Roasted turkey, fruitcake, bean casserole, choosing a color scheme for the Christmas tree and the list goes on of the many familiar signs that the holiday season is in full swing. This time of year can evoke emotions of cheer and glee as well as dread and anxiety. The music, decorations and lights can trigger thoughts of reflection or regret.
For some of us, that means spending time with family, either by choice or feelings of obligation. Connecting with family and friends can be replenishing and/or depleting. Some people spend this time embracing old memories and learning the secret family recipes. If you find this time of year as a joyful experience, please be aware that others find this time to be challenging. There are those who grin and bear the awkwardly silent moments when a family member/ friend comments on your size, significant other or lack thereof. Yet others have determined this is the last holiday that a family member/ friend will cross the line. Whether you find yourself being the former, latter or somewhere in between, surviving the holidays takes a game plan with strategy likened to a super bowl game.
Here are 3 key plays to remember:
- Remembering the goal:
This is a holiday, not an intervention. No matter the way you celebrate or even if you are not celebrating but want to join in the gatherings of others, this is a time to embrace the best in yourself and others. Use this time to create new memories, relish old memories and extend kindness toward others.
If you encounter some who do not share your goal(s), you may need to consider if the interaction is a good fit for you. This does not have to be an intervention where someone redirects the focus of the day to get something “off of his or her chest”. Airing out dirty laundry can be saved for another day, if at all. You have the responsibility and right to determine what is in your best interest. With peace and love as your goal, anything contrary is “out of bounds”.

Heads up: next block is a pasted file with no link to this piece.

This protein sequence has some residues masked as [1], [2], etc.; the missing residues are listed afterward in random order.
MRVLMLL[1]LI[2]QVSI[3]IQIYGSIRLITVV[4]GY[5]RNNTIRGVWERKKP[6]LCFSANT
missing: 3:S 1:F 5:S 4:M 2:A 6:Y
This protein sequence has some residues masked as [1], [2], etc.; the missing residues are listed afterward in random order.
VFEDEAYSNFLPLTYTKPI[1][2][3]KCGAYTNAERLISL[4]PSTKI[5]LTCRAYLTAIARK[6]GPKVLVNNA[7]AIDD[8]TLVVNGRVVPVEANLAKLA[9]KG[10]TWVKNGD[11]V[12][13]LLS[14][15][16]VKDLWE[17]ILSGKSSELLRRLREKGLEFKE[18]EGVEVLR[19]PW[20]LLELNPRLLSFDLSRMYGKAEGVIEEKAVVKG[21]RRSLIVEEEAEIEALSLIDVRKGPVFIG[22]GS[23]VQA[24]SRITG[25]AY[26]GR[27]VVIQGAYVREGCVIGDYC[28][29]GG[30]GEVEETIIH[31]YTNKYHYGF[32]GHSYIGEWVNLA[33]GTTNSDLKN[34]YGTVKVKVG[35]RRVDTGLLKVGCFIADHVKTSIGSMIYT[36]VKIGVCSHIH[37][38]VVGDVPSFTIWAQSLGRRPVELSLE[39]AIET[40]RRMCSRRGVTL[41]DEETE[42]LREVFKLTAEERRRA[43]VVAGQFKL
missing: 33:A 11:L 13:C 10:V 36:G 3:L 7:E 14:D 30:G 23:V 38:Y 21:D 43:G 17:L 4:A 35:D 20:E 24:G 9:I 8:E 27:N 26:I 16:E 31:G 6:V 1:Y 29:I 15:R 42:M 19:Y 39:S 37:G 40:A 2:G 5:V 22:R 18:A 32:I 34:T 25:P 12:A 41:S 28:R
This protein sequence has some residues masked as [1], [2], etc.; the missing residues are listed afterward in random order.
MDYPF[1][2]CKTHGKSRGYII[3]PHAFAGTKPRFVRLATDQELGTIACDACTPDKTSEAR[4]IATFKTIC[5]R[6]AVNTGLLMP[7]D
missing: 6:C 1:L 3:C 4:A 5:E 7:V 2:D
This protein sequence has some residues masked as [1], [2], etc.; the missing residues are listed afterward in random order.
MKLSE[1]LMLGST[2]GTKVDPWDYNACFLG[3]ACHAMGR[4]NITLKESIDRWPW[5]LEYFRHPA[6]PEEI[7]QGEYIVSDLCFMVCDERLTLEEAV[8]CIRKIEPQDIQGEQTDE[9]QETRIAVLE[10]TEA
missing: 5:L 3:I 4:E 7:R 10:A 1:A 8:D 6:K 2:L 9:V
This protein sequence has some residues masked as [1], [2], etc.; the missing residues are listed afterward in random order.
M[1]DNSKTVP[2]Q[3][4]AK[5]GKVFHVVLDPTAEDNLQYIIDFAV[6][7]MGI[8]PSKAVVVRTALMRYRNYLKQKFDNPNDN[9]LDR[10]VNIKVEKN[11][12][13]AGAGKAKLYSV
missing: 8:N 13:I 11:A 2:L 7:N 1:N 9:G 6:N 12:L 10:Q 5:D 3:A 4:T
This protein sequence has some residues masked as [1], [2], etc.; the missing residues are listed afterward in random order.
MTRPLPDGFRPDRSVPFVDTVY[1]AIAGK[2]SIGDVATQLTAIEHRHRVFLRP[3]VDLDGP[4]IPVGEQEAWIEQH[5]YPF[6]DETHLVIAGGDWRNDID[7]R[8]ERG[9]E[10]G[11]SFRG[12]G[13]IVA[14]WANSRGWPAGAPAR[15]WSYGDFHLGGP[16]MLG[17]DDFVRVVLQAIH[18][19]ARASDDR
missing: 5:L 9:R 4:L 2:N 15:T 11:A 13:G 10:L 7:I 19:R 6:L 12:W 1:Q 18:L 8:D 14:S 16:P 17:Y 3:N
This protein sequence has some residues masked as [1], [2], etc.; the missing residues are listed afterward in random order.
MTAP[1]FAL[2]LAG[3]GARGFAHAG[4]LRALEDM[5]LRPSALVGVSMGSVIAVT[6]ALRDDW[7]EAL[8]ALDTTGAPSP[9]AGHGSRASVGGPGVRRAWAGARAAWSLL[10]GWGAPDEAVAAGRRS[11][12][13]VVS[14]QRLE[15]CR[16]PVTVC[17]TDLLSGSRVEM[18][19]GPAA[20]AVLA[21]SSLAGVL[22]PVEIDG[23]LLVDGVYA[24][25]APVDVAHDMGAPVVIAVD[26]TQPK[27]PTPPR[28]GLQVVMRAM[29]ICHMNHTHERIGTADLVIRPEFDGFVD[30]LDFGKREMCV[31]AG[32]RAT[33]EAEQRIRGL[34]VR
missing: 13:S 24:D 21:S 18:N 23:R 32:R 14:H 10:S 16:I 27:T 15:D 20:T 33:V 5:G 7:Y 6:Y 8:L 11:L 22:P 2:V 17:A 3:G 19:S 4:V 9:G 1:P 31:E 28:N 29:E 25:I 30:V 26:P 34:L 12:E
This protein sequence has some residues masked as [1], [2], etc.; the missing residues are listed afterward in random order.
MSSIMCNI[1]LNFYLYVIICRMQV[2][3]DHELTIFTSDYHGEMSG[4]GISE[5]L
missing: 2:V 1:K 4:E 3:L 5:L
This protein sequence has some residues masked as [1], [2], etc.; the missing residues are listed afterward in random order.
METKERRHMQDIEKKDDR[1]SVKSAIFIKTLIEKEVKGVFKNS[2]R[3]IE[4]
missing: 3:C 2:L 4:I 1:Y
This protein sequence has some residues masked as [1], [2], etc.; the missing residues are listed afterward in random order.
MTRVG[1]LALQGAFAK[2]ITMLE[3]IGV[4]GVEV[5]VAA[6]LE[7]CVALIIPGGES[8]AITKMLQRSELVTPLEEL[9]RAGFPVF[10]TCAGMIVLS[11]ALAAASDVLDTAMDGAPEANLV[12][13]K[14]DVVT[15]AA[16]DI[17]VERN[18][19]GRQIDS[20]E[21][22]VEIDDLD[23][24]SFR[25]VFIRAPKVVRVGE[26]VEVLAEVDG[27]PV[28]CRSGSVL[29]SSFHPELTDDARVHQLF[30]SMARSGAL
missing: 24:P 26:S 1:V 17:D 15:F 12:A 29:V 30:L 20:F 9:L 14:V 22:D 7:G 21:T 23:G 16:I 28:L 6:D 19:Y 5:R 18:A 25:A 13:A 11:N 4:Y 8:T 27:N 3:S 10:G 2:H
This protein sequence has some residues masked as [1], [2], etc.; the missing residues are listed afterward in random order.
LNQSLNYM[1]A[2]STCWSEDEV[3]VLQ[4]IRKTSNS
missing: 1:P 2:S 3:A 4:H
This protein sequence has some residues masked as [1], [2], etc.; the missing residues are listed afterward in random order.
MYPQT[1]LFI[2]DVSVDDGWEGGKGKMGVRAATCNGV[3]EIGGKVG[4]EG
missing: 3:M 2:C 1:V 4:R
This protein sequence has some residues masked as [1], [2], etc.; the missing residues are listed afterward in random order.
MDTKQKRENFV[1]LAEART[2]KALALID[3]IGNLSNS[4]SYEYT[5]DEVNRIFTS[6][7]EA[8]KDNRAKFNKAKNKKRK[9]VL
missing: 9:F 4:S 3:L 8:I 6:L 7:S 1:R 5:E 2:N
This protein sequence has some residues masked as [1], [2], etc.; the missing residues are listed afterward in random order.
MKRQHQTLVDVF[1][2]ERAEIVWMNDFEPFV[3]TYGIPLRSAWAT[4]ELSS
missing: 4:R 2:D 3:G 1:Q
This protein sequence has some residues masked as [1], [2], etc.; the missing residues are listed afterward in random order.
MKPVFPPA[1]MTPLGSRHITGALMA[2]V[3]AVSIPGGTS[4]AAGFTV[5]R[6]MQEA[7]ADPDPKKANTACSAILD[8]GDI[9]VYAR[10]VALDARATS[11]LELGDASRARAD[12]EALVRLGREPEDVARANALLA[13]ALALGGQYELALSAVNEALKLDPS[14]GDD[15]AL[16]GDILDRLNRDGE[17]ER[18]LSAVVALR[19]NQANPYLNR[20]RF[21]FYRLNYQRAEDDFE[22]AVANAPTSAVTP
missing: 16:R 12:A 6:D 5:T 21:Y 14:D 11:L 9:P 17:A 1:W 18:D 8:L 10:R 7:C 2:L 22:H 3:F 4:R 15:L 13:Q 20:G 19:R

- Staying within bounds:
Know your limits. Do not overdo anything. This includes cooking, decorating, spending and eating. Many feel like this is an expression of love yet do not consider how it can take away time enjoying family and friends. When you are worn out from making the day “perfect”, your loved ones do not get to experience the best, well-rested you. It is easy to get enraptured with the commercialization of the season but there is potentially an emotional and physical cost that exceeds your limits.Setting boundaries also relates to interacting with people.
If there is a negative situation, you get to choose to disengage from that person or the gathering. I’m not referring to storming out of the door after a yelling match. I simply suggesting that you do not have to be the trashcan where others spew their garbage. Accept that negativity is more about them than you and you do not have to give audience to poor behavior. Leave the conversation, the room or the gathering. Keep your power.
- Taking a timeout:
In the milieu of the festivities, it is hard to find a place to sit and take it all in. Before the gathering, identify a place or time that you can take a breath. If you are anticipating those “obnoxious” relatives/ friends are coming, determine where you need to go to decompress – the bathroom, a bedroom, the porch or the closet if necessary. If you know that the event can go on longer than you can endure, identify the signs of when you reach your limit and set a time to leave before you reach your limit. This applies mostly if you are not hosting the gathering.
We all need a place to feel safe and self soothe. Taking a few deep diaphragmatic breaths, going for a walk or listening to music. Being over-stimulated stops you from being your best self and is a sign that the goal of the gathering is lost.
This time of year does not have to leave you physically and emotionally exhausted. Having a strategy with follow through is key.